New York State Court of Claims

New York State Court of Claims

PETTY v. THE STATE OF NEW YORK, #2002-011-509, Claim No. 104645, Motion No. M-64322


Synopsis


Claimant's application to strike affirmative defenses are denied.


Case Information

UID:
2002-011-509
Claimant(s):
JOHN PETTY, 00 A 2483
Claimant short name:
PETTY
Footnote (claimant name) :

Defendant(s):
THE STATE OF NEW YORK
Footnote (defendant name) :

Third-party claimant(s):

Third-party defendant(s):

Claim number(s):
104645
Motion number(s):
M-64322
Cross-motion number(s):

Judge:
THOMAS J. McNAMARA
Claimant's attorney:
John Petty, Pro Se
Defendant's attorney:
Honorable Eliot Spitzer, Attorney General
By: Glenn C. King, Esq., Assistant Attorney General
Third-party defendant's attorney:

Signature date:
February 6, 2002
City:
Saratoga Springs
Comments:

Official citation:

Appellate results:

See also (multicaptioned case)



Decision


Claimant has made an application to strike affirmative defenses asserted in the answer. A motion to dismiss defenses may be made on the ground that a defense is not stated or has no merit (CPLR 3211[b]). On a motion to dismiss a defense pursuant to CPLR 3211(b), all of defendant's allegations must be deemed to be true and defendant is entitled to all reasonable inferences to be drawn from the proof submitted (Capital Tel. Co. v Motorola Communications & Elecs., 208 AD2d 1150). If there is any doubt as to the availability of a defense, it should not be dismissed (Becker v Elm Air Conditioning Corp., 143 AD2d 965).

In the first affirmative defense, defendant has alleged culpable conduct on the part of claimant or some third party. Although the claim is based exclusively upon alleged intentional acts of defendant, the phrase culpable conduct as used in CPLR 1411 is broad enough to encompass not only negligence but also other breaches of legal duties and thus, may have application here (see, Barker v Kallash, 91 AD2d 372).

The second affirmative defense alleges failure to state a cause of action. Such a defense is harmless surplusage and a motion to strike it is unnecessary and should be denied (Pump v Anchor Motor Freight, Inc., 138 AD2d 849).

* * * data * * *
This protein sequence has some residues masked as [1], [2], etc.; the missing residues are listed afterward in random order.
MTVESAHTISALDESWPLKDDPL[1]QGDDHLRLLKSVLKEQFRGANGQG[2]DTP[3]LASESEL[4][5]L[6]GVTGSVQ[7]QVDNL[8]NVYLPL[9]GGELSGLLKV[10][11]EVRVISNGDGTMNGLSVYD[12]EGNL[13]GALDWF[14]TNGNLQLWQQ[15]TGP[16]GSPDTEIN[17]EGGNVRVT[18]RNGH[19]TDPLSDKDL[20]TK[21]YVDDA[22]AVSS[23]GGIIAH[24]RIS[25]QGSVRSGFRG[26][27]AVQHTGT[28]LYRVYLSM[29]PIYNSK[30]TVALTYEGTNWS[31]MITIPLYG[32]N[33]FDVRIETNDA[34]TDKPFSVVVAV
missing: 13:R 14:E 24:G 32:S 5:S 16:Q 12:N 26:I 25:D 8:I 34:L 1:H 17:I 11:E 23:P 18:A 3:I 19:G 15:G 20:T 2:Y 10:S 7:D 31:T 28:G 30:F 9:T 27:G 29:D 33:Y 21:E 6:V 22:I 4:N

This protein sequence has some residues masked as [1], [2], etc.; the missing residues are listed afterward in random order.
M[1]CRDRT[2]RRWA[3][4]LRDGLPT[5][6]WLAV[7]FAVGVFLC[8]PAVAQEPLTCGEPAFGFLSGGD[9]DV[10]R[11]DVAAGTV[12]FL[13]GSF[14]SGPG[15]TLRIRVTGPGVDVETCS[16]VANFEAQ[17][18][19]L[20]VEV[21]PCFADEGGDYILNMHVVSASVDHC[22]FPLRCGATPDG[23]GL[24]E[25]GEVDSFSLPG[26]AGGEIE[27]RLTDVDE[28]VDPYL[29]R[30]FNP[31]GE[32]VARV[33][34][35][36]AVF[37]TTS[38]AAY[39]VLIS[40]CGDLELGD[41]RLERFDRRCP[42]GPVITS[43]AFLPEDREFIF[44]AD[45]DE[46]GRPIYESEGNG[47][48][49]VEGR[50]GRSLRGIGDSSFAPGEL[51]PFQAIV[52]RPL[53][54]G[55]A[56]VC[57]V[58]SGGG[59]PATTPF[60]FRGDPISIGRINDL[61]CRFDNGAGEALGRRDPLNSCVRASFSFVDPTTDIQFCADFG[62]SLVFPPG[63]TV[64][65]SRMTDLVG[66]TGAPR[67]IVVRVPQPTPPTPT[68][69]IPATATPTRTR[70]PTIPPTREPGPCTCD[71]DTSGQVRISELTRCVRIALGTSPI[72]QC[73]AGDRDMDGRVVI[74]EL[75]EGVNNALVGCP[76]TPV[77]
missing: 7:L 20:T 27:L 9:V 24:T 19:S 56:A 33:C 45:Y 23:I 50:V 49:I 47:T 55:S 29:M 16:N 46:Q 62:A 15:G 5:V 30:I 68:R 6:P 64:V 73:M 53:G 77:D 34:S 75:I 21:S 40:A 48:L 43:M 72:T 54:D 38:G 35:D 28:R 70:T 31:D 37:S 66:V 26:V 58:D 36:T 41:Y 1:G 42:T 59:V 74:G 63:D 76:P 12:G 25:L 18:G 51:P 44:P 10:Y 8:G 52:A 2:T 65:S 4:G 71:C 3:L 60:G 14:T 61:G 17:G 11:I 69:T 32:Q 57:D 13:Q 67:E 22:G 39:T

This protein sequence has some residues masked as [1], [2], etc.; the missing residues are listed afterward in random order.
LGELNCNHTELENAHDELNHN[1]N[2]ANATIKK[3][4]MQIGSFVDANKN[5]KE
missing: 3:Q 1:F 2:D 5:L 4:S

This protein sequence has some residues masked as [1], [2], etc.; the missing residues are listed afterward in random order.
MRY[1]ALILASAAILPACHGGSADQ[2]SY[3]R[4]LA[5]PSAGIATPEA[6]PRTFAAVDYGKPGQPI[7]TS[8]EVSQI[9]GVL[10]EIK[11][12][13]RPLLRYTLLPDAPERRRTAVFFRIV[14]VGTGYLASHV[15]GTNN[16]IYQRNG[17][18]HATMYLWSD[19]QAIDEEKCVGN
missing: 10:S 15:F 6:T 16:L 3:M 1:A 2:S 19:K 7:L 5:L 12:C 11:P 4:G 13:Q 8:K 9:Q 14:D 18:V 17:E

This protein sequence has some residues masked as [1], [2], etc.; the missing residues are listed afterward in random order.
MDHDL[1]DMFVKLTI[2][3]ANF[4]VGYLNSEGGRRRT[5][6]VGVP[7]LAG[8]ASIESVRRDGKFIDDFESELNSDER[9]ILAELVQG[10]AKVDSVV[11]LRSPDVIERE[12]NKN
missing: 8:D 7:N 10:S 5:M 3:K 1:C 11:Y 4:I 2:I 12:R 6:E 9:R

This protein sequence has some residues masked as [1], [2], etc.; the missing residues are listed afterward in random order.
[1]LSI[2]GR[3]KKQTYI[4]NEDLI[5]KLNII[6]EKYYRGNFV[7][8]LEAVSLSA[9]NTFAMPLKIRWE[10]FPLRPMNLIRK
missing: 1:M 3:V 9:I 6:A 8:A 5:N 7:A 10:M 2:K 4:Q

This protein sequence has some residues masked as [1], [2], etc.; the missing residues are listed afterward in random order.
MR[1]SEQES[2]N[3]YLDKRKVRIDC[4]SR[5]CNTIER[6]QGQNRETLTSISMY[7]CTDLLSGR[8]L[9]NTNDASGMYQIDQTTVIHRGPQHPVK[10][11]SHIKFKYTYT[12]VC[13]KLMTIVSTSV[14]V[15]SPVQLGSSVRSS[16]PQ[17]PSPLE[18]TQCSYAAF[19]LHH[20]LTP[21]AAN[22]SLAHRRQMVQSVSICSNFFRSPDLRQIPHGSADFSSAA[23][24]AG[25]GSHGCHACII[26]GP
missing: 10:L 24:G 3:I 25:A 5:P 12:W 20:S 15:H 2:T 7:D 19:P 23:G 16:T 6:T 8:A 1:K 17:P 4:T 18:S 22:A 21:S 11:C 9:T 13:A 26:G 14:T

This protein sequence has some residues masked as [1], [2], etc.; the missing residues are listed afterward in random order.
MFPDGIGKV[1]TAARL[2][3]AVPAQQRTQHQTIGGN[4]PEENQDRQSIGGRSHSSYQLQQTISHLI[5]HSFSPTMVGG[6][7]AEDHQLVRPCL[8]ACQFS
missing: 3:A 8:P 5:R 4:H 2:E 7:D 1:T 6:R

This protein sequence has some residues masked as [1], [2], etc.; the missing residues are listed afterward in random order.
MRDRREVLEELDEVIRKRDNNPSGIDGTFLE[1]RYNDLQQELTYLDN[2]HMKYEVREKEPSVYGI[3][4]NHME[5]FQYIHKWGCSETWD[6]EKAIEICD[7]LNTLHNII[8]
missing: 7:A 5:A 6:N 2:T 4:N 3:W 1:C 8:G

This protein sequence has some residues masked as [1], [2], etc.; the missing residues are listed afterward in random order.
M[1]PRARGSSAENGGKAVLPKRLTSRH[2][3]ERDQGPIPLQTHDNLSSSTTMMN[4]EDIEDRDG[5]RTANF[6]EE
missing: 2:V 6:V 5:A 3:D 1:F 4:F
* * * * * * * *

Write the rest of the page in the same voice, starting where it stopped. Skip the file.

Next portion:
The third and fourth affirmative defenses, probable cause and lack of subject matter jurisdiction, have not been shown to be without merit and therefore, should not be stricken.

Defendant has withdrawn the fifth affirmative defense.

Claimant has not expressed any disagreement with the sixth affirmative defense which reserves to the Court all questions of law.

In the seventh affirmative defense, defendant has asserted that the claim should be brought as an Article 78 proceeding in Supreme Court. Insofar as such a defense exists, it is duplicative of the assertions that the claim fails to state a cause of action and that the Court lacks subject matter jurisdiction. As with the defense of failure to state a cause of action, it is harmless surplusage and a motion to strike it is unnecessary and should be denied.

The eighth affirmative defense is based upon an allegation that not all of the causes of action pleaded in the claim are contained in the notice of intention and as to those causes of action the claim is untimely. Claimant has not established that this defense is without merit.

The motion is granted with respect to the fifth affirmative defense and is in all other respects denied.


February 6, 2002
Saratoga Springs, New York

HON. THOMAS J. MCNAMARA
Judge of the Court of Claims



Papers Submitted:

  1. Notice of Motion dated November 7, 2001
  2. Affidavit in Support sworn to the 13th day of November, 2001
  3. Affirmation in Opposition of Glenn C. King, Esq. dated December 20, 2001